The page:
I made this design just so I could say eucalypti! This one is a mixture of two different types of eucalyptus tree parts.
In the 1850s, Eucalyptus trees were introduced to California by Australians during the California Gold Rush and became America's Largest Weed.
Eucalyptus corymbia ficifolia or Red Flowering Gum makes up the center circle in the spectacularly colored buds, and the leaves and partially opened buds are like the clanger of the bell shape.
The quite common leaves and small blossoms of Eucalyptus Globulus or Blue Gum Tree grace the corner frames.
This one is made just from 2 parts. The leaves and the amazing orange flowers.
About Aloe arborescens (krantz aloe, candelabra aloe)
Over 500 species are accepted in the genus Aloe, and I think I have properly named this one. It is endemic to the south eastern part of Southern Africa.
In a lab study conducted by Jia et al., wounds were induced in rat and rabbit test subjects and pulp from Aloe arborescens was applied to the wounds. Results showed that healing rates were improved in wounds addressed with Aloe arborescens. Source Wikipedia
Tulip Magnolia Petals
This is the same petal photographed each way. The petal is still folded over as if to reveal yet another beauty secret. Speaking of beauty secret, here's yet another.
Magnolia liliiflora (variously known by many names, including Mulan magnolia, Purple magnolia, Red magnolia, Lily magnolia, Tulip magnolia, Jane magnolia and Woody-orchid) is a small tree native to southwest China, but cultivated for centuries elsewhere in China and also Japan. It was first introduced to English-speaking countries from cultivated Japanese origins, and is thus also sometimes called Japanese magnolia, though it is not native to Japan. source Wikipedia
About Erythrina crista-galli
Flowers, leaves and stems found on a Palo Alto tree.
Often known as the cockspur coral tree, native to Argentina, Uruguay, southern Brazil and Paraguay. It is widely planted as a street or garden tree in other countries, notably in California. source Wikipedia.
Working with plants singularly gives me an opportunity to appreciate the life cycles. I also like to bring this lens of life cycle to my own life and consider where I am. A mother of a young child, in mid life. I feel like I am just beginning to bloom in so many areas! Where would you place yourself in your life cycle and how does this inform your experience?
I've found this true. I'm in transition. My only child is going to kindergarten in the fall and my husband is embarking on a career he loves. I can get behind that.
But gone is the steady paycheck and I enter the world of having to step up in a bigger way. I've decided to look for a job.
I've spoken with a number of mothers who reentered the 'workforce' after a significant absence and they all echoed my feelings of hitting walls within. This quote is so apt.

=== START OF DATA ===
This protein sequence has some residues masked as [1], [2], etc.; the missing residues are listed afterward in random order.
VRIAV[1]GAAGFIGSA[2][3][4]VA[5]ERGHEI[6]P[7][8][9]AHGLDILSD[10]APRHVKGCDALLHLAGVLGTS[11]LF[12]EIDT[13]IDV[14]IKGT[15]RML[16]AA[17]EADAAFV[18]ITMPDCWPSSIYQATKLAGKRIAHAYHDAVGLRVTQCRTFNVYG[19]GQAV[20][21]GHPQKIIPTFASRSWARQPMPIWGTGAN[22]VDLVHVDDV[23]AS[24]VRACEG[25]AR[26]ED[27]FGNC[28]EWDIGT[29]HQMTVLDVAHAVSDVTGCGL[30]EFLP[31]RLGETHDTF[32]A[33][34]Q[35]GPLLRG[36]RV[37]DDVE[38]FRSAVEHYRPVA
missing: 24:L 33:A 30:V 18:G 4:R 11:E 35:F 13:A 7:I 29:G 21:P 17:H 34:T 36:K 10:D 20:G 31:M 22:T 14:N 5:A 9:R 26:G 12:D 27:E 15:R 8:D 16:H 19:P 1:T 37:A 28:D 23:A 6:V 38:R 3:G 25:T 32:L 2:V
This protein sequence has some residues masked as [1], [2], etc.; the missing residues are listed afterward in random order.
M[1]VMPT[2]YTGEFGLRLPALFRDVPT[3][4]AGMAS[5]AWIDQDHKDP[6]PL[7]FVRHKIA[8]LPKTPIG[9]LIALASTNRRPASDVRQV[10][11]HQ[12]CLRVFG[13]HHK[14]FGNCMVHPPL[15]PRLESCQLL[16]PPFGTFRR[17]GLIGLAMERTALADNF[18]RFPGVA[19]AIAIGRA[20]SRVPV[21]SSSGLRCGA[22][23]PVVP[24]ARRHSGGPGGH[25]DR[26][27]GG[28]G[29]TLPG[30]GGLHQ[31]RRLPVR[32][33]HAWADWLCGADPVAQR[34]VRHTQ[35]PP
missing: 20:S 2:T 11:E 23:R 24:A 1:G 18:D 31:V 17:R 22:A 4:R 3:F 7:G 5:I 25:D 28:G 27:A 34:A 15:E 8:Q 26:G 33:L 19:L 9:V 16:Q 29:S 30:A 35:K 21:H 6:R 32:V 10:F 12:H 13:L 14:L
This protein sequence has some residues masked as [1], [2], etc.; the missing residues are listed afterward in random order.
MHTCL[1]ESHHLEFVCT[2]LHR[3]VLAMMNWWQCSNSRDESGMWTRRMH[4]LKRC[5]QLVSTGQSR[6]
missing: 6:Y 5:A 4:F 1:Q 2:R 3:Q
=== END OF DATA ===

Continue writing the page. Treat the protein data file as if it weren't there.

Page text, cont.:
I've gained an amazing array of skills, honed my talents, worked and earned income as an artist, delved inside to discover who I am and what I stand for.
And yet, when it comes to really feel that accomplishment in my bones, there's a nagging voice that says its just not good enough!
So begins the process of restructuring the self from the inside out. Of acceptance. Of starting where you are. Of getting the support you need to inch forward. And most importantly being kind to oneself.
What battles have you waged within? What helped you through?
Cow Itch? Hummingbird? Yes!
Campsis radicans trumpet vine or trumpet creeper, also known in North America as cow itch vine or hummingbird vine, is a species of flowering plant of the family Bignoniaceae, native to the eastern United States and naturalized in parts of the western United States as well as in Ontario, parts of Europe, and scattered locations in Latin America.Growing to 10 m (33 ft), it is a vigorous, deciduous woody vine, notable for its showy trumpet-shaped flowers. It inhabits woodlands and riverbanks, and is also a popular garden subject. Source Wikipedia
Finding unusual plants makes my day. This one is stange...the image below is the pollen covered stamens taken out of a flower plucked from a large tree. The tree is called the Devil's, monkey's or Mexican hand tree or the hand-flower in English Source Wikipedia
Botanical Design with a Twist
Wisteria Facts of Interest
Wisteria vines climb by twining their stems either clockwise or counterclockwise. The world's largest known Wisteria vine is in Sierra Madre, California, measuring more than 1 acre (0.40 ha) in size and weighing 250 tons. Planted in 1894, it is of the Chinese lavender variety. The seeds are poisonous. -Source Wikipedia